Taiwan warned on Tuesday, 27 December, that the risk over the country's security was growing as China's warships sailed towards the island province of Hainan through the South China Sea on a routine drill.

Reports from the Taipei's defence ministry suggested that the Chinese warships, led by the country's sole aircraft carrier – the Liaoning – rounded Taiwan, passing between the Japanese islands of Miyako and Okinawa and through the Bashi Channel, between Taiwan and the Philippines.

However, China has claimed that its ships were carrying out only routine exercises. The drill comes amid renewed tension over Taiwan, which Beijing claims as its own.

"The threat of our enemies is growing day by day. We should always be maintaining our combat alertness. We need to strengthen the training (of our soldiers) so that they can not only survive in battle but also destroy the enemy and accomplish the mission," Taiwan Defense MinisterFeng Shih-kuan said, while giving speech at a ministry event marking the promotion of senior military officers.

A defence ministry official said the Soviet-built Liaoning aircraft carrier was sailing towards Hainan and not moving deeper into the disputed South China Sea near the Spratly Islands, which lie close to the Philippines, Malaysia and Vietnam.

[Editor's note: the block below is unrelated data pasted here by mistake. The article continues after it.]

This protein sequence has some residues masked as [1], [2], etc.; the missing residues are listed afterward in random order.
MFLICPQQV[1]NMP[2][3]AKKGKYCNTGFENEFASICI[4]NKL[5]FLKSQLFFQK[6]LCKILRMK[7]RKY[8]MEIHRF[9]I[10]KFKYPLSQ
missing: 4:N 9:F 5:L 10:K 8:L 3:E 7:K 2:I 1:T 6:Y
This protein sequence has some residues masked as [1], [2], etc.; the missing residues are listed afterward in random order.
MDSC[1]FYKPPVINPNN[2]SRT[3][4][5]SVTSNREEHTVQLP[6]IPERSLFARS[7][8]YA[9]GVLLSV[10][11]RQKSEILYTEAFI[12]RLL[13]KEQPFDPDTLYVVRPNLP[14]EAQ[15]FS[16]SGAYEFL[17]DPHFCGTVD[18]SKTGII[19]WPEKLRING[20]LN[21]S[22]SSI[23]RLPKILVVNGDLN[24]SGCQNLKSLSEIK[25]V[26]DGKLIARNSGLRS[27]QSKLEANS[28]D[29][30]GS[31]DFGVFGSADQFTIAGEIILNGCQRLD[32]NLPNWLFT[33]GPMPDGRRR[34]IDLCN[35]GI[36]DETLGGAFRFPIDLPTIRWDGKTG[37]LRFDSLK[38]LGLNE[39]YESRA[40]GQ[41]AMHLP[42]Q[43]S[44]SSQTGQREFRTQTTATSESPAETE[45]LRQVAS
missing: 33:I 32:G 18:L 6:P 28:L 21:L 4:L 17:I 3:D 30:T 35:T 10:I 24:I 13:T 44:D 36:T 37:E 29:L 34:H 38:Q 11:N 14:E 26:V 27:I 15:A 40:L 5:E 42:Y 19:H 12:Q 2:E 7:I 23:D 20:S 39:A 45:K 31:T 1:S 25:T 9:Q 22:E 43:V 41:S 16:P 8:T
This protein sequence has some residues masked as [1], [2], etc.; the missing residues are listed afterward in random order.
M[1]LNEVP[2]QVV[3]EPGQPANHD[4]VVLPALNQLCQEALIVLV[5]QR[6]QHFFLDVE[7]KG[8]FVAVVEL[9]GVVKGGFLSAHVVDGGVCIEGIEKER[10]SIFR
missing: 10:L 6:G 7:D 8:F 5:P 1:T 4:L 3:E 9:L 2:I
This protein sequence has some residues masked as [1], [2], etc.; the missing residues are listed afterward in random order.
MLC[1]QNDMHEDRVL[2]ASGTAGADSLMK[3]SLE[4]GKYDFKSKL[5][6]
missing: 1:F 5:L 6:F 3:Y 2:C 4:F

"It is still heading southwest towards Hainan," an anonymous senior Taiwanese military official was quoted as saying by Reuters.

Earlier in December also, China's air force conducted drills above the East and South China Seas that upset Japan and Taiwan.

South China Sea
China's Kuznetsov-class aircraft carrier Liaoning sails the water in East China Sea, in this handout photo taken December 25, 2016 by Japan Self-Defence Force and released by the Joint Staff Office of the Defense Ministry of Japan Joint Staff Office of the Defense Ministry of Japan/HANDOUT via REUTERS

China cut off communications with Taiwan in June after the ruling Democratic Progressive Party declined to recognise the "one-China" policy.

The issue came under spotlight recently after US President-elect Donald Trump spoke with Taiwan President Tsai Ing-wen on telephone, breaking the diplomatic protocol.

The United States has also recently angered China after doing naval patrols near islands in the South China Sea that Beijing claims as it own. The Pentagon, however, did not directly comment on the latest drill but said that the US recognises lawful use of sea and airspace in accord to international law.

"We continue to closely monitor developments in the region. We do not have specific comments on China's recent naval activities, but we continue to observe a range of ongoing Chinese military activity in the region‎," Pentagon spokesman Gary Ross told Reuters.